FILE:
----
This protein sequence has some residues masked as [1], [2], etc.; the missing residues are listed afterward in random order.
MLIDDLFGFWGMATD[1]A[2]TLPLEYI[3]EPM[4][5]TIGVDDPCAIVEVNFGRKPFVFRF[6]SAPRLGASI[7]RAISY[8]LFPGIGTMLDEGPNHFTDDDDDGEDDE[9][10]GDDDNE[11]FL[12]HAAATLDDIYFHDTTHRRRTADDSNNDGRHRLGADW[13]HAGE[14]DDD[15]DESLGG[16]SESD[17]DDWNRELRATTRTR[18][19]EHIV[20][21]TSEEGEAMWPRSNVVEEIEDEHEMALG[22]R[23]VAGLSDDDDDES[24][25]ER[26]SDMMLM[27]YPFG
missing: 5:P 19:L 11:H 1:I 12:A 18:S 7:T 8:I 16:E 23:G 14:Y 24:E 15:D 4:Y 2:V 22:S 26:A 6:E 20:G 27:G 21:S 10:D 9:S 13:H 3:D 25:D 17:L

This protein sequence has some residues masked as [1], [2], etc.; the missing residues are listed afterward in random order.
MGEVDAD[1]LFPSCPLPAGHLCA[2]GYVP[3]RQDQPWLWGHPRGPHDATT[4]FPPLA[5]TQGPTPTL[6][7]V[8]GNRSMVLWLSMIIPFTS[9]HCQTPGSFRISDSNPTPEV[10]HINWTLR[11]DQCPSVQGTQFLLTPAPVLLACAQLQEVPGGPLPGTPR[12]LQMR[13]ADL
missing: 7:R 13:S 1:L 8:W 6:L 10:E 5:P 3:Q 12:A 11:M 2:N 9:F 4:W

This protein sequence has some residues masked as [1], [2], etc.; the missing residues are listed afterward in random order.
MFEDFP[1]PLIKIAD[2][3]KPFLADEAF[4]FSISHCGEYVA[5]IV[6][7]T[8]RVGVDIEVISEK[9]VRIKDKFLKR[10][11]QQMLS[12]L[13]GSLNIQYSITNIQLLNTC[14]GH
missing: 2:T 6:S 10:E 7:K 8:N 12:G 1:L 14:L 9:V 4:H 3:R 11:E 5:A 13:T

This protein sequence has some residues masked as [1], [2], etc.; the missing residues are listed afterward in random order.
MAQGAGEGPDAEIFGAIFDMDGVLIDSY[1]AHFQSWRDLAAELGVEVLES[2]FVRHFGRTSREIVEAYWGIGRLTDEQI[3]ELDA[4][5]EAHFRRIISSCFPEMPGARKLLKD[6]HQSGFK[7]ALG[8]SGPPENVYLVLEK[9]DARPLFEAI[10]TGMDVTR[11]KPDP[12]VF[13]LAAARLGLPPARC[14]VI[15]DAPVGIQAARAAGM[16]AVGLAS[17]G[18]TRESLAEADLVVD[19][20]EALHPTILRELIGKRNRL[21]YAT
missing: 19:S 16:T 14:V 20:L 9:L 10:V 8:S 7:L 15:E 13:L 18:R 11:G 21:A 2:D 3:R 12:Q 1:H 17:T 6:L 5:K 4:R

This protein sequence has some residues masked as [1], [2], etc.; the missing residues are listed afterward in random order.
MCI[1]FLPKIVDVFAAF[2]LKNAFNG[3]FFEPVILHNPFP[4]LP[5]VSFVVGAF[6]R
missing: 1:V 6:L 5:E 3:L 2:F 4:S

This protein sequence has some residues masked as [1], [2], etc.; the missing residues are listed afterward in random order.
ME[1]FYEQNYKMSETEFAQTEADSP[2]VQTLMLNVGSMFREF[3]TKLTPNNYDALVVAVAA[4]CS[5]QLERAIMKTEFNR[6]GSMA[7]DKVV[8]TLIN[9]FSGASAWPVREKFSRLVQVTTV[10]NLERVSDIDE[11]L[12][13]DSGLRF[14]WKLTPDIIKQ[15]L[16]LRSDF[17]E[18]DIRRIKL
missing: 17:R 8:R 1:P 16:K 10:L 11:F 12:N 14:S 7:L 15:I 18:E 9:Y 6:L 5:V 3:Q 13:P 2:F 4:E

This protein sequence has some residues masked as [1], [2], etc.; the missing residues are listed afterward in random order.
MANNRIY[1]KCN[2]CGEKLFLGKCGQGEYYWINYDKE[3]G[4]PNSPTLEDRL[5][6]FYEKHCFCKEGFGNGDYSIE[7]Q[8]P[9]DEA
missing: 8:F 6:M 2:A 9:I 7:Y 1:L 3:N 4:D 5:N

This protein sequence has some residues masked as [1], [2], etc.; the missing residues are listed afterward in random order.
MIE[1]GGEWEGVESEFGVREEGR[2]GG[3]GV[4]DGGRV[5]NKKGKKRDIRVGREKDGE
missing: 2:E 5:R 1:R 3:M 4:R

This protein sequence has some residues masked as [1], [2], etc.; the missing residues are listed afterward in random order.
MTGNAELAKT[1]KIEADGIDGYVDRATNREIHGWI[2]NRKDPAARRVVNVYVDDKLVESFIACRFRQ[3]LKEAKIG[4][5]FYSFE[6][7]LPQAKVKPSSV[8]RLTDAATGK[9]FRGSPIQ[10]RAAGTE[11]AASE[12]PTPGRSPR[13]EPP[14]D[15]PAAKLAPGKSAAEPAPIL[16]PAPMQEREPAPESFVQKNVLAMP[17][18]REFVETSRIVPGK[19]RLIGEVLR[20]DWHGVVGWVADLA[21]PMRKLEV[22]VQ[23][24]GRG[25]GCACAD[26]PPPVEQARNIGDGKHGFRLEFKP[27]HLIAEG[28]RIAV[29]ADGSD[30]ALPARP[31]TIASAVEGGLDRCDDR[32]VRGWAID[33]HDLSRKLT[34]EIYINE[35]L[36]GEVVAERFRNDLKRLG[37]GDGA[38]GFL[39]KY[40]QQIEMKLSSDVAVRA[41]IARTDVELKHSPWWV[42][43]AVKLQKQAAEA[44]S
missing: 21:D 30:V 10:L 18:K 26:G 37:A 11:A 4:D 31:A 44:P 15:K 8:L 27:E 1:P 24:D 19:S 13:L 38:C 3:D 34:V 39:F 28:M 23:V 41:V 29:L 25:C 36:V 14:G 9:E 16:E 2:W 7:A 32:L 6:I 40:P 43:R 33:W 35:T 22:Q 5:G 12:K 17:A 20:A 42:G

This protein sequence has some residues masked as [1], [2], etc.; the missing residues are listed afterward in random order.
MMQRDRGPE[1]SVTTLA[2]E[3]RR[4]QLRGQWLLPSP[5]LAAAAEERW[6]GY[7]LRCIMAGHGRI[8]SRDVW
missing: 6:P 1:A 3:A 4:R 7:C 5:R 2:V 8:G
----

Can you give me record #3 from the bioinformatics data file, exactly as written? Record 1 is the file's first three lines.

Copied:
This protein sequence has some residues masked as [1], [2], etc.; the missing residues are listed afterward in random order.
MFEDFP[1]PLIKIAD[2][3]KPFLADEAF[4]FSISHCGEYVA[5]IV[6][7]T[8]RVGVDIEVISEK[9]VRIKDKFLKR[10][11]QQMLS[12]L[13]GSLNIQYSITNIQLLNTC[14]GH
missing: 2:T 6:S 10:E 7:K 8:N 12:G 1:L 14:L 9:V 4:H 3:R 11:E 5:A 13:T